Philanthropy models must be developed outside of London, charities minister urges


Philanthropy models must be “developed around the country” to maximise social impact, the Minister for Civil Society has said. 

Speaking yesterday at the philanthropy charity Beacon’s Philanthropy and Impact Forum, Stuart Andrew said: “We want to encourage more philanthropy, particularly at a regional level.”

He pointed to the West London Zone, a social outcomes partnership where philanthropic money is blended with national and local funds to provide support for children and young people in west London.

Andrew said that the partnership, which is partly funded by the Department for Culture, Media and Sport, had “made a significant difference to children and young people’s life chances”.

But he added that “philanthropy is still primarily concentrated in London and the south”, adding: “So we want to explore how similar models could potentially be developed around the country that can maximise social impact.

Andrew said that DCMS wanted to explore how these models could “better reach marginalised communities, and can involve people of all backgrounds”.

He said: “Giving is in the DNA of this country. We know we have a proud tradition of philanthropy, but there is nonetheless plenty of room for growth.”

Andrew said: “We want to better enable philanthropy and ensure the UK continues to be a good place to give. This includes helping people understand how they can give.

“We are working with the Financial Conduct Authority, wealth management firms and the Treasury to explore the possibility of providing greater philanthropy training for financial advisers.”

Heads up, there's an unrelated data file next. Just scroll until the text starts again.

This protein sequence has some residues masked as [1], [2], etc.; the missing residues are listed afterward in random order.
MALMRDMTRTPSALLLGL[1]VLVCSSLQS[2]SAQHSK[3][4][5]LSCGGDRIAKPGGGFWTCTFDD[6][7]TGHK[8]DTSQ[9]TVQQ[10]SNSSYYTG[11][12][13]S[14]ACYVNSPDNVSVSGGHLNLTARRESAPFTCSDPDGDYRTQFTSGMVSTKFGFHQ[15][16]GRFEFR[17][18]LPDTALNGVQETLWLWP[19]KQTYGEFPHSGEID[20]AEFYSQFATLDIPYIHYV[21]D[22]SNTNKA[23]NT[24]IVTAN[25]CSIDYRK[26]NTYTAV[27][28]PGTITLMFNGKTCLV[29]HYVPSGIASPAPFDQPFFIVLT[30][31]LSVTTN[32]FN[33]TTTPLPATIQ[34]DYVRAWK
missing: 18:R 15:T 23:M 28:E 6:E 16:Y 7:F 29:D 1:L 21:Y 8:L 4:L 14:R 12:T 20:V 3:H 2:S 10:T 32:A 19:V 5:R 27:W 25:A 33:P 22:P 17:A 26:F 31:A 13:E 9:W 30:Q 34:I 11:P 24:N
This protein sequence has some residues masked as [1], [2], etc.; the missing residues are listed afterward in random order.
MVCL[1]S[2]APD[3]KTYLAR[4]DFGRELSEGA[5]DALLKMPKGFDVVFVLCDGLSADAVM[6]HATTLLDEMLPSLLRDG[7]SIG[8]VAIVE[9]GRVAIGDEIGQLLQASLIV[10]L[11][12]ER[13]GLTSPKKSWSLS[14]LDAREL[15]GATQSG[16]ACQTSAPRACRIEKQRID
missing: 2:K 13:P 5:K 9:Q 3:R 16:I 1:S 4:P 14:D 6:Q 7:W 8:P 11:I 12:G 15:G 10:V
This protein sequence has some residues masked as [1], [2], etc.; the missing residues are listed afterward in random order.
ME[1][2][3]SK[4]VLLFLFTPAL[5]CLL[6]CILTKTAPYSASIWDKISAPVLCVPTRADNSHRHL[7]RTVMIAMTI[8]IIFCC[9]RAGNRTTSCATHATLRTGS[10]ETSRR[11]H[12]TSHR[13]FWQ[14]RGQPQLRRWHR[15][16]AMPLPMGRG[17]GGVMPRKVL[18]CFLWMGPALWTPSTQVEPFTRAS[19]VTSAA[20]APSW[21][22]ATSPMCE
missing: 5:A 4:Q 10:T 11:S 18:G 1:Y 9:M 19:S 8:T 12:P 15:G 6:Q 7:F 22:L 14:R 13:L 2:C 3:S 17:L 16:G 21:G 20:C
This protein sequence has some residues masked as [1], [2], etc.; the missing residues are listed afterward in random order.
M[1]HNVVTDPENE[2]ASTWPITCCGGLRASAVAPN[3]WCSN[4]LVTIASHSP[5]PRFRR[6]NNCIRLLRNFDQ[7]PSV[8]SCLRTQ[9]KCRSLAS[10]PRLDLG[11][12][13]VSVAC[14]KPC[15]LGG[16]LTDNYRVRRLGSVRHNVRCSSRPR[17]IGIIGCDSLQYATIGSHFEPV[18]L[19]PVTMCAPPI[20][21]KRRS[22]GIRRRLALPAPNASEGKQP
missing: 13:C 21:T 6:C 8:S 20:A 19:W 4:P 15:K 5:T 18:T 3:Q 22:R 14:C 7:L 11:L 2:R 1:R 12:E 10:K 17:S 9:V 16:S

Andrew added that his officials are collaborating with HMRC to “consider how the tax environment affects philanthropy, and are engaging with them on their potential work to digitalise Gift Aid”.

He said that DCMS was also focused on “unlocking the huge potential” of community development finance institutions.

“These regional lenders provide affordable loans in the UK’s most disadvantaged places,” he said. “Steps like these can make a huge difference for setting in place the right infrastructure across the country for both philanthropy and impact investing.”

Andrew said peer influence made a “huge difference” in philanthropy, adding that one-third of wealthy donors report donating after encouragement from friends or family.

He said: “So we want to help bring together established philanthropists, and high-net-worth individuals, with the next wave of budding donors, who are socially conscious and want to make an impact.

“We also want to champion campaigns and events that highlight the impact of giving,” he added.

Andrew said that the government wanted to “help lead this conversation” but it “cannot, and should not, drive this alone”.

He said that high-net-worth individuals and impact investors need to “play an active role”, adding: “We need to be hearing from those making a difference with their giving, for us to amplify their voices.”

“I look forward to continuing to work closely with the philanthropy sector to help it grow to its full potential,” Andrew concluded.

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